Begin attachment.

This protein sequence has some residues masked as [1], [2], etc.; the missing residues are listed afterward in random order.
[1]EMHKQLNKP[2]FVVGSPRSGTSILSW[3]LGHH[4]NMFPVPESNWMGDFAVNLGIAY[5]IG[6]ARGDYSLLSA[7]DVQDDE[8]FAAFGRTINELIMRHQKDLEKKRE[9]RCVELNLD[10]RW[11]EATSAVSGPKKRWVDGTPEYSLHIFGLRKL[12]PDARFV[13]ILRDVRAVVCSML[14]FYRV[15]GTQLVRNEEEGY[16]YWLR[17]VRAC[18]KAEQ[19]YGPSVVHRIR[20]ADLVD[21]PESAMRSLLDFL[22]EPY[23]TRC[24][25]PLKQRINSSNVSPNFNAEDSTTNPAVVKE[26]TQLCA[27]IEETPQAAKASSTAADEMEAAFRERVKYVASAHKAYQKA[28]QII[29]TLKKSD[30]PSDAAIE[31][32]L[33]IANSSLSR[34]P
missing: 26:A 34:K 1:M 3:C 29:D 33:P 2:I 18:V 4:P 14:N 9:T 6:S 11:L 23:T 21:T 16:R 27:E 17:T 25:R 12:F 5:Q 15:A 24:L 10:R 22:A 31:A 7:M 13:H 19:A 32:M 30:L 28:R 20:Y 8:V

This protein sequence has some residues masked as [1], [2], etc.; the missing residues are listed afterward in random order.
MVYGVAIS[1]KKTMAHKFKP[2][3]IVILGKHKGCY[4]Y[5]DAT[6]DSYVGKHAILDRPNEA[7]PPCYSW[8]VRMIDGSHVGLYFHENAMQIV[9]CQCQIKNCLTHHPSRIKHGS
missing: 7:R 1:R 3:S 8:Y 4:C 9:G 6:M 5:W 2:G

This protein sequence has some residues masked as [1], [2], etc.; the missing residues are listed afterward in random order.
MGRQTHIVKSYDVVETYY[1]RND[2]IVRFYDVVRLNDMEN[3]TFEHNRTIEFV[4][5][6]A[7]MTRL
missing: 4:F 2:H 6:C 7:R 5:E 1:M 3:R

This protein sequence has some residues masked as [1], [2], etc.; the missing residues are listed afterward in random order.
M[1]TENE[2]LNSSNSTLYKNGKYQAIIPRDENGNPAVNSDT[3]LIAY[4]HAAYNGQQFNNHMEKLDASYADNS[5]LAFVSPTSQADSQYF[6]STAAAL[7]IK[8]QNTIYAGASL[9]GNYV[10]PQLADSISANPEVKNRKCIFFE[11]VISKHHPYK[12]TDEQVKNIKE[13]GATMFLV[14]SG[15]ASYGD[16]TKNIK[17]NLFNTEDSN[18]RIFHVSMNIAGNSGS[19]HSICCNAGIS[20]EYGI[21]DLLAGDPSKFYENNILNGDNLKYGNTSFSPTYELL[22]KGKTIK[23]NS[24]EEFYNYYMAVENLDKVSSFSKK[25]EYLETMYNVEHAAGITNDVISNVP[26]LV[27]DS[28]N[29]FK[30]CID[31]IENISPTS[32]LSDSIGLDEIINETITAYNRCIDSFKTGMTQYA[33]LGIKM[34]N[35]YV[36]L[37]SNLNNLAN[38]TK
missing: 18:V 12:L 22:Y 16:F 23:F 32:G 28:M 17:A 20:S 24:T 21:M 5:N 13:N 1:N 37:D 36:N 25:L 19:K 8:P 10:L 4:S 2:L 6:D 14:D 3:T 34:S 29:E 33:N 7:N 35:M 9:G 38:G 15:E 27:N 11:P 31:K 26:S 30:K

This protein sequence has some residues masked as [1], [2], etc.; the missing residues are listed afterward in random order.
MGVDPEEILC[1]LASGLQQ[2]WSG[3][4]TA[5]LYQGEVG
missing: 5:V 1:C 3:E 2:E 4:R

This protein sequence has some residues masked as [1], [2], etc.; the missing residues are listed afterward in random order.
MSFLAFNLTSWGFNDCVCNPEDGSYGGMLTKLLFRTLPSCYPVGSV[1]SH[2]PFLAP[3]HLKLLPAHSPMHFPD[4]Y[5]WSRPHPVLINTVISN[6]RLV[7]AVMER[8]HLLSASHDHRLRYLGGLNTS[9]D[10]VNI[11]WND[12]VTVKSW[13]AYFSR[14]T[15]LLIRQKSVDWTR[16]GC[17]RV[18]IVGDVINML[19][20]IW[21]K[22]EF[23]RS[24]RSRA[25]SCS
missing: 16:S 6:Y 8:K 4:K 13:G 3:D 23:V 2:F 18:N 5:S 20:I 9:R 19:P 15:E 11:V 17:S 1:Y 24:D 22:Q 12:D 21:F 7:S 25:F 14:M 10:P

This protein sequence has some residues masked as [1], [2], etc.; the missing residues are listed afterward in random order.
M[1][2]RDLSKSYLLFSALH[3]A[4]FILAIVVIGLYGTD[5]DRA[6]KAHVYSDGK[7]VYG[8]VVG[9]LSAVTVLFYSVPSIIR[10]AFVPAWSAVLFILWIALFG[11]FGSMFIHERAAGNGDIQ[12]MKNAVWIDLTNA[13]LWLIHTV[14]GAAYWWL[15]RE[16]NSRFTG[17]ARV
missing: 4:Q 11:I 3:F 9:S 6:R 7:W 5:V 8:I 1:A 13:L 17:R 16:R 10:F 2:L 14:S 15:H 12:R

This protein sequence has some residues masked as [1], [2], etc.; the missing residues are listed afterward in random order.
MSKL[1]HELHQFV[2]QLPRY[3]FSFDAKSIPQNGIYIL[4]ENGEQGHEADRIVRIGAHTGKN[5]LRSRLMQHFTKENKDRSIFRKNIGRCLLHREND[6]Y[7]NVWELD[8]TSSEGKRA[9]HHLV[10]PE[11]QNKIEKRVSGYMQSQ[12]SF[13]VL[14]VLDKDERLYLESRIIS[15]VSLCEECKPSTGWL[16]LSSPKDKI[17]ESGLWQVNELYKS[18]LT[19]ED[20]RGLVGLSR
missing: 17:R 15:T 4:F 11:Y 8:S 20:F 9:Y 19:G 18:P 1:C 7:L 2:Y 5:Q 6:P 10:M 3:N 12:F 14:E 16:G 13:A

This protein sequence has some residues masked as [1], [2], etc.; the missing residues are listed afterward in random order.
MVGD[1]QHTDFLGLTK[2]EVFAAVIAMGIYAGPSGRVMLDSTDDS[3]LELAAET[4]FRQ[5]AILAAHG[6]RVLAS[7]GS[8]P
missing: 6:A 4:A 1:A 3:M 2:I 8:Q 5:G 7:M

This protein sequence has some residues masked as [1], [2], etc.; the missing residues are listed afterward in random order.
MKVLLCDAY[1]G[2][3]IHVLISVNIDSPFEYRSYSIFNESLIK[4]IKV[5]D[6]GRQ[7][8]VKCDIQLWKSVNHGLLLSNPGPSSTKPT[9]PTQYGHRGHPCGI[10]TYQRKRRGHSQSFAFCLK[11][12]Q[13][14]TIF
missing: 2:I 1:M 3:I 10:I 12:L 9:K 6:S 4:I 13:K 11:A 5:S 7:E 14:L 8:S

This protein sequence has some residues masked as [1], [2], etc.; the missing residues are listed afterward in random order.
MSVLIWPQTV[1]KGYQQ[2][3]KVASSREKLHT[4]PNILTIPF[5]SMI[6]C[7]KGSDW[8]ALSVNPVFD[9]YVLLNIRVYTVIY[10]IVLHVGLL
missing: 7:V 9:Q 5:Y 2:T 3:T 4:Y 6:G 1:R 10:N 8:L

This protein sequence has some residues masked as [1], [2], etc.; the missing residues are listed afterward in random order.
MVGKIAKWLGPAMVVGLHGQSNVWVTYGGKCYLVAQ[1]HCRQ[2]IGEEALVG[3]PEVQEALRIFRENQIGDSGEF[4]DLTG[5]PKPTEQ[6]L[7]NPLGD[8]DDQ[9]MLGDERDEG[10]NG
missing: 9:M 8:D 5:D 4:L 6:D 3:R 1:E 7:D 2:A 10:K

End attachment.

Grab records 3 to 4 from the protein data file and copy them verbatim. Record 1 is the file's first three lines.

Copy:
This protein sequence has some residues masked as [1], [2], etc.; the missing residues are listed afterward in random order.
MGRQTHIVKSYDVVETYY[1]RND[2]IVRFYDVVRLNDMEN[3]TFEHNRTIEFV[4][5][6]A[7]MTRL
missing: 4:F 2:H 6:C 7:R 5:E 1:M 3:R

This protein sequence has some residues masked as [1], [2], etc.; the missing residues are listed afterward in random order.
M[1]TENE[2]LNSSNSTLYKNGKYQAIIPRDENGNPAVNSDT[3]LIAY[4]HAAYNGQQFNNHMEKLDASYADNS[5]LAFVSPTSQADSQYF[6]STAAAL[7]IK[8]QNTIYAGASL[9]GNYV[10]PQLADSISANPEVKNRKCIFFE[11]VISKHHPYK[12]TDEQVKNIKE[13]GATMFLV[14]SG[15]ASYGD[16]TKNIK[17]NLFNTEDSN[18]RIFHVSMNIAGNSGS[19]HSICCNAGIS[20]EYGI[21]DLLAGDPSKFYENNILNGDNLKYGNTSFSPTYELL[22]KGKTIK[23]NS[24]EEFYNYYMAVENLDKVSSFSKK[25]EYLETMYNVEHAAGITNDVISNVP[26]LV[27]DS[28]N[29]FK[30]CID[31]IENISPTS[32]LSDSIGLDEIINETITAYNRCIDSFKTGMTQYA[33]LGIKM[34]N[35]YV[36]L[37]SNLNNLAN[38]TK
missing: 18:V 12:L 22:Y 16:F 23:F 32:G 28:M 17:A 20:S 24:T 21:M 5:N 13:N 1:N 37:D 36:N 25:L 19:K 8:P 10:L 4:S 2:L 6:D 14:D 3:T 34:S 29:E 33:N 7:N 35:M 9:G 38:G 15:E 27:N 11:P 31:K 26:S 30:K